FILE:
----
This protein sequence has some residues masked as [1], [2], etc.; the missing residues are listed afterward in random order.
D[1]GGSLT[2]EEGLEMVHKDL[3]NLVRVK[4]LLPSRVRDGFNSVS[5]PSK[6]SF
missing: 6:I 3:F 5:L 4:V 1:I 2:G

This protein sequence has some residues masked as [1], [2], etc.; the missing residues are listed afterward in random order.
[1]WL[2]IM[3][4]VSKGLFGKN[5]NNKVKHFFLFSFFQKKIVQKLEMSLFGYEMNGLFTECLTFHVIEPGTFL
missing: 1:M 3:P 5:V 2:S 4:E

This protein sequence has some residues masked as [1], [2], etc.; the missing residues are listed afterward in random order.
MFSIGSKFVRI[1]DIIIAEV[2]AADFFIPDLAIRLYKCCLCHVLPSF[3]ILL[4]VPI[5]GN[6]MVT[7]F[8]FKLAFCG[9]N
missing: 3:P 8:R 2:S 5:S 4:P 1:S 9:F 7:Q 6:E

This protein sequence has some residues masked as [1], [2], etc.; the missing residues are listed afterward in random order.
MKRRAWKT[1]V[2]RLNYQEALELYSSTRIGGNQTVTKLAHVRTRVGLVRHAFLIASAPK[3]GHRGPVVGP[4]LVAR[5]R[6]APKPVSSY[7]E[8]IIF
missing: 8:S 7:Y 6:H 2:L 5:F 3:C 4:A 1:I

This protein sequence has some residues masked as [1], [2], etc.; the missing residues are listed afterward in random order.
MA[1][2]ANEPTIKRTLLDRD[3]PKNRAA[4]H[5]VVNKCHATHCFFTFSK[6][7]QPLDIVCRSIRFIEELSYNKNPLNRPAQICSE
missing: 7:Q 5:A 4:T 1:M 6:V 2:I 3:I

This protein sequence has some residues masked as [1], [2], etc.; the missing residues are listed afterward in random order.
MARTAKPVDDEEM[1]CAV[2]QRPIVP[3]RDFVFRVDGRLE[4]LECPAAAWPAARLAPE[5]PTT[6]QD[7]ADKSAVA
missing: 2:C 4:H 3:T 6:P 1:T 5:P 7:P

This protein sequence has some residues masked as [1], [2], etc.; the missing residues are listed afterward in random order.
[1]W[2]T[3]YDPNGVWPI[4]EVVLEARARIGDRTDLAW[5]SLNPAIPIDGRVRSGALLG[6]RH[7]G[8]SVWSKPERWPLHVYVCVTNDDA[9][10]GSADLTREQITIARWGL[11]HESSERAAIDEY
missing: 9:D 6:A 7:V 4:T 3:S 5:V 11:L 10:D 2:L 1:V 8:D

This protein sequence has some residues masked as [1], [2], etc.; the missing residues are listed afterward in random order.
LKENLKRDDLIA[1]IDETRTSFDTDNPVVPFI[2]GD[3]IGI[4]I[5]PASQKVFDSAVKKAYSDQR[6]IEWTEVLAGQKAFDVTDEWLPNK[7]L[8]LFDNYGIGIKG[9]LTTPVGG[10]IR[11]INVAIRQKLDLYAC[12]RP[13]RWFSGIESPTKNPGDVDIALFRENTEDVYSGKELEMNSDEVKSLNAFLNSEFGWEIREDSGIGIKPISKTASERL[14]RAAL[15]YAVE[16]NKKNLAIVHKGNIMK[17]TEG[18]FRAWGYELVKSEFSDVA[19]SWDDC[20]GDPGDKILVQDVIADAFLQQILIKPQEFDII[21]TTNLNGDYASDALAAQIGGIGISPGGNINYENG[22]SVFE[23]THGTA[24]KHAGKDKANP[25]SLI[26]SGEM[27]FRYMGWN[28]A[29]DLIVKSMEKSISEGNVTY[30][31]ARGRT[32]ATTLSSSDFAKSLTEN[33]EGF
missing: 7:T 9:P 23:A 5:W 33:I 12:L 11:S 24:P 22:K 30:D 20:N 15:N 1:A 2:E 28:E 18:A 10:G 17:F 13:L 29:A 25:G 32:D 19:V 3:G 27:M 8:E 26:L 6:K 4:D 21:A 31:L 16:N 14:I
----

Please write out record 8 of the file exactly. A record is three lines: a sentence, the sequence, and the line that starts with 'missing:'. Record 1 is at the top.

This protein sequence has some residues masked as [1], [2], etc.; the missing residues are listed afterward in random order.
LKENLKRDDLIA[1]IDETRTSFDTDNPVVPFI[2]GD[3]IGI[4]I[5]PASQKVFDSAVKKAYSDQR[6]IEWTEVLAGQKAFDVTDEWLPNK[7]L[8]LFDNYGIGIKG[9]LTTPVGG[10]IR[11]INVAIRQKLDLYAC[12]RP[13]RWFSGIESPTKNPGDVDIALFRENTEDVYSGKELEMNSDEVKSLNAFLNSEFGWEIREDSGIGIKPISKTASERL[14]RAAL[15]YAVE[16]NKKNLAIVHKGNIMK[17]TEG[18]FRAWGYELVKSEFSDVA[19]SWDDC[20]GDPGDKILVQDVIADAFLQQILIKPQEFDII[21]TTNLNGDYASDALAAQIGGIGISPGGNINYENG[22]SVFE[23]THGTA[24]KHAGKDKANP[25]SLI[26]SGEM[27]FRYMGWN[28]A[29]DLIVKSMEKSISEGNVTY[30][31]ARGRT[32]ATTLSSSDFAKSLTEN[33]EGF
missing: 7:T 9:P 23:A 5:W 33:I 12:L 11:S 24:P 22:K 30:D 20:N 15:N 1:A 2:E 28:E 18:A 10:G 17:F 13:L 29:A 25:G 32:D 19:V 3:G 27:M 8:E 26:L 6:K 4:D 21:A 31:L 16:N 14:I